A Visit to Goose Lake Prairie

On July 9, I went to Goose Lake Prairie for my annual summertime visit. There were not a lot of birds available for viewing, but enough of the usual suspects were present for the most part and I had a good time observing a few individuals.

Song Sparrow

It was hard to find a Dickcissel close enough to the trail until I had walked quite a ways and meandered farther. The bird in the middle photograph below is a female.

The wind sweeping over the prairie made it difficult to get clean recordings, but below is a sample of a Dickcissel song.

Dickcissel

I was stumped by this Meadowlark – and wondered if perhaps it was a Western instead of a more likely Eastern – but I remain stumped and have decided whatever it is, it is a juvenile. I took way too many photographs of it but none have clarified the identification.

I am always happy to see – and hear – Field Sparrows. Unfortunately the only recording I got was very faint and far away.

Field Sparrow

There were plenty of Song Sparrows…but I did not attempt to record any. There was always one singing somewhere.

I was a bit disappointed that the parking lot Killdeer refused to turn around.

This bedraggled looking bird must be a young Indigo Bunting.

Here are some more poses from the Indigo Bunting at the top of the post.

It was a bright, sunny, cloudless day.

There were turtles on the rock in the water by the Cragg Cabin.

A male Northern Cardinal stood out against this background.

There were a lot of Common Yellowthroats but they were quite far away when visible at all.

Common Yellowthroat

Red-winged Blackbirds were predictably present.

Somehow I got lucky with this Black Swallowtail Butterfly.

I would have liked to have at least heard a Sedge Wren, but instead there seemed to be plenty of House Wrens.

The Purple Loosestrife below stood out. Luckily there wasn’t a lot of it but still it’s considered invasive.

There was one Great Egret at the water by Cragg Cabin, but it took flight when I tried to walk by quietly.

I like the colors of this rather distant Cedar Waxwing.

I made it all the way back to the lake, as it were, but the vegetation made it impossible to see the water and when I entered the blind and looked through the dirty cloudy windows, I didn’t see anything in the water.

I will have to try visiting this place a bit more often than once a year. Tomorrow I am getting up very early to go all the way up to the other Goose Lake in McHenry County, where I think they have had more rain and it is a few degrees cooler. I hope to get a better look at the Yellow-headed Blackbirds, but whatever I see, it should be a beautiful morning. The abundance of summer continues.

Goose Lake Prairie: Happy Fourth

Field Sparrow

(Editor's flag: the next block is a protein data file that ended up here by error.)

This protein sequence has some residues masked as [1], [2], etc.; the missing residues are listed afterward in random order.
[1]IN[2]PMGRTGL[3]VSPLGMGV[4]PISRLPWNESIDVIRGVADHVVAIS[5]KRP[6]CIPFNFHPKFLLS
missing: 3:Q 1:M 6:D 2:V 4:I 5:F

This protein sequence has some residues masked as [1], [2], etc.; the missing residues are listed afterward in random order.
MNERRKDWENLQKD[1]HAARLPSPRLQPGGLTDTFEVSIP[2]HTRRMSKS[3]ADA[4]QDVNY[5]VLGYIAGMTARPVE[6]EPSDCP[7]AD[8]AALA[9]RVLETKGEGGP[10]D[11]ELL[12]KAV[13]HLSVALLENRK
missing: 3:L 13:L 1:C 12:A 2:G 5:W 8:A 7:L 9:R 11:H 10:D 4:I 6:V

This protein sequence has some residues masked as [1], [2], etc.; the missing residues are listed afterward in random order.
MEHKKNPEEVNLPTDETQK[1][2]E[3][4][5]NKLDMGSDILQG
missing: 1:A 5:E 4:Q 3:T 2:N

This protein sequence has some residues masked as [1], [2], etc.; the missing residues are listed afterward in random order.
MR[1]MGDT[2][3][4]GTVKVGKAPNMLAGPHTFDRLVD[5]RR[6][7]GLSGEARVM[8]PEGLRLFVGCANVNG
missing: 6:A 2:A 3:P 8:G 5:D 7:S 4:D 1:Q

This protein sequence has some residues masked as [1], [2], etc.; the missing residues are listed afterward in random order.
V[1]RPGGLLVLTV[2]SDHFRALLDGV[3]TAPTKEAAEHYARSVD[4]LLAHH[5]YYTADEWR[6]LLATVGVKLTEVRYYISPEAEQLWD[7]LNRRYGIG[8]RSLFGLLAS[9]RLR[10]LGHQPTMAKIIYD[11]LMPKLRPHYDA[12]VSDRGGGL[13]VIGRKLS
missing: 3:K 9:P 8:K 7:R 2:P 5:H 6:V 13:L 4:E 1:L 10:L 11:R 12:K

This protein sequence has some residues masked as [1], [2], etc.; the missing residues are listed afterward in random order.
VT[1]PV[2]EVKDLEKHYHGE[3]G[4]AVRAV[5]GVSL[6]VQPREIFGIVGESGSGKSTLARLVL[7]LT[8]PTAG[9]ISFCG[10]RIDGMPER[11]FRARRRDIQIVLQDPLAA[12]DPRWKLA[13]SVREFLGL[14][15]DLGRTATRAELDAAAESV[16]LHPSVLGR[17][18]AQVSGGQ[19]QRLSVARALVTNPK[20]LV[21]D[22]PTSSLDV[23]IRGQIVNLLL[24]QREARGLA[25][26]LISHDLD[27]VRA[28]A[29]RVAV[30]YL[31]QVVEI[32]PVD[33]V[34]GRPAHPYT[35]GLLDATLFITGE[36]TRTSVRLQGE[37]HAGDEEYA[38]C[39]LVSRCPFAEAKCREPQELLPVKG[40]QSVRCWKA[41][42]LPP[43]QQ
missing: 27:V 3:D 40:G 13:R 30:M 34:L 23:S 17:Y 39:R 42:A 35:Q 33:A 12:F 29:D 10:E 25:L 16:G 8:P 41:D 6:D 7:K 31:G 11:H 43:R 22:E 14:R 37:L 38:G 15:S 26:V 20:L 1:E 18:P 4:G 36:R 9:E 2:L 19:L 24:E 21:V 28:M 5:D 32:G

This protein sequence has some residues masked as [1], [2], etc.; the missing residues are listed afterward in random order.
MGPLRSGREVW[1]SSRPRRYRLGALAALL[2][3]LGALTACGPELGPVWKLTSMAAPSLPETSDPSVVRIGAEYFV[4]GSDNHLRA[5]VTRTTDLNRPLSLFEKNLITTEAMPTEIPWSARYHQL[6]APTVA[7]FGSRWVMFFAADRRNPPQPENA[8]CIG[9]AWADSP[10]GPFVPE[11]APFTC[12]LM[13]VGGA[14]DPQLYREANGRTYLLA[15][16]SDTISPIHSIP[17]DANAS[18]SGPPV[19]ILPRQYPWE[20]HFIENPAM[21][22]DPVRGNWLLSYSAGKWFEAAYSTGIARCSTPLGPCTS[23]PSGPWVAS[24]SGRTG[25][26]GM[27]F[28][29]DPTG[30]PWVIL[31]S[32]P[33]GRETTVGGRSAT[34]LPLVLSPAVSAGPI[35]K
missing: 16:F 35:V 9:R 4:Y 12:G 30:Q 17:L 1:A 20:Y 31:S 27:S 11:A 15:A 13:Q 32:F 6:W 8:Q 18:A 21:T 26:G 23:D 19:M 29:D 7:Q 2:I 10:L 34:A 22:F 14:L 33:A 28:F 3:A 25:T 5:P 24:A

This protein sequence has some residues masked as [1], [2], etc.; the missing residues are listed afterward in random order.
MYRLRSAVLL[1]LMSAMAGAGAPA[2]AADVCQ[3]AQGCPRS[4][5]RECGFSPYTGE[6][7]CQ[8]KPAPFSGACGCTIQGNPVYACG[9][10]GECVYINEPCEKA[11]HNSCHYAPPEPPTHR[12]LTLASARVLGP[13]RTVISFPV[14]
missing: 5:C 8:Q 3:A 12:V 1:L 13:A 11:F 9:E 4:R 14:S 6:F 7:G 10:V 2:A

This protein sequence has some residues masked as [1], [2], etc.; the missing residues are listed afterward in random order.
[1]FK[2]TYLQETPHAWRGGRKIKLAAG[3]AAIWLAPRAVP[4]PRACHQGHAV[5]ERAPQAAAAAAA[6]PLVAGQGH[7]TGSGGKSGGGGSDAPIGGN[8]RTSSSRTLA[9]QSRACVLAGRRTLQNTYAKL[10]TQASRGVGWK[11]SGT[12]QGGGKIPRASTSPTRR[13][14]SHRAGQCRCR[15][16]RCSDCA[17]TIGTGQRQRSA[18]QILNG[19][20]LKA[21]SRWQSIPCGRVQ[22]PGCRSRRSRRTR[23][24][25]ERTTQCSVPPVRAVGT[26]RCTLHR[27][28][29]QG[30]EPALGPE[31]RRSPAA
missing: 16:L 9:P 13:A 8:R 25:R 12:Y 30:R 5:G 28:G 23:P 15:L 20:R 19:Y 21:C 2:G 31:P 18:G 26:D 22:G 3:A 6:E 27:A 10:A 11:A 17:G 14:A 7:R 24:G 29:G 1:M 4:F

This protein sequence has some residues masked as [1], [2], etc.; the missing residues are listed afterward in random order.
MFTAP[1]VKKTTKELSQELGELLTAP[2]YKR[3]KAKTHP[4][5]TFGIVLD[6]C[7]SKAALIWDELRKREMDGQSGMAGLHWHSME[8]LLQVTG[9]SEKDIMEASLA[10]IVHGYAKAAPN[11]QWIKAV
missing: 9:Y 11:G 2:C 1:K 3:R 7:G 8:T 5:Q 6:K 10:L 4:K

The forecast was for rain not starting until maybe 11:30 or so this morning, so it seemed like a good day to restart my lapsed tradition of visiting Goose Lake Prairie on the Fourth of July. It turned out to be a beautiful morning and the threat of rain never occurred. Even though I arrived later than I had planned, for quite a while I was the only human, which suited me just fine.

Song Sparrow, the first of many

Dragonflies were everywhere. I guess the one I’ll be seeing a lot of this year is the Blue Dasher. Last year it was the Halloween Pennant. Nice to see all of these this morning.

Blue Dasher (female)
Blue Dasher
Widow Skimmer Female
Common Whitetail (female)
Halloween Pennant
Dickcissel
Dickcissel

So I’m trying to write this blog post tonight with the explosions going off all around the neighborhood, frequently sounding like a bomb exploding next to my house. I hate this holiday. I don’t understand why I have to be miserable and endure this every year. Maybe it’s why I decided not to be born until after midnight 71 years ago – it was too scary to start living with all this going on.

Luckily it never seems to bother my birds, they just endure it, likely chalking it up to more stupid human noise. We have pretty music playing on the radio. What’s one or two or fifty explosions?

But I can’t imagine the outdoor birds are too fond of this. Oh well. Back to the blog post. This morning I got to see some nice birds. There are a lot of pictures in this post. Let’s just leave it at that.

Eastern Kingbird

There was one Brown Thrasher who barely showed its face and then hid from me as I tried to see the rest of it.

I hoped for a Henslow’s Sparrow and one complied. Their return to Illinois grasslands is one of the few success stories over recent years. If you provide habitat, they will come.

Henslow’s Sparrow

The Red-Winged Blackbirds weren’t bothering to sing, so the guys looked a little bored with their guard duty.

There were a lot of Common Yellowthroats and as secretive as they sometimes are, I managed to see a few.

I’m still on the verge of tears from the explosions. I guess tomorrow morning I can go around and see how many fireworks shells are in the yard. Something to look forward to. My indoor birds are ready to fall asleep. I keep praying for rain.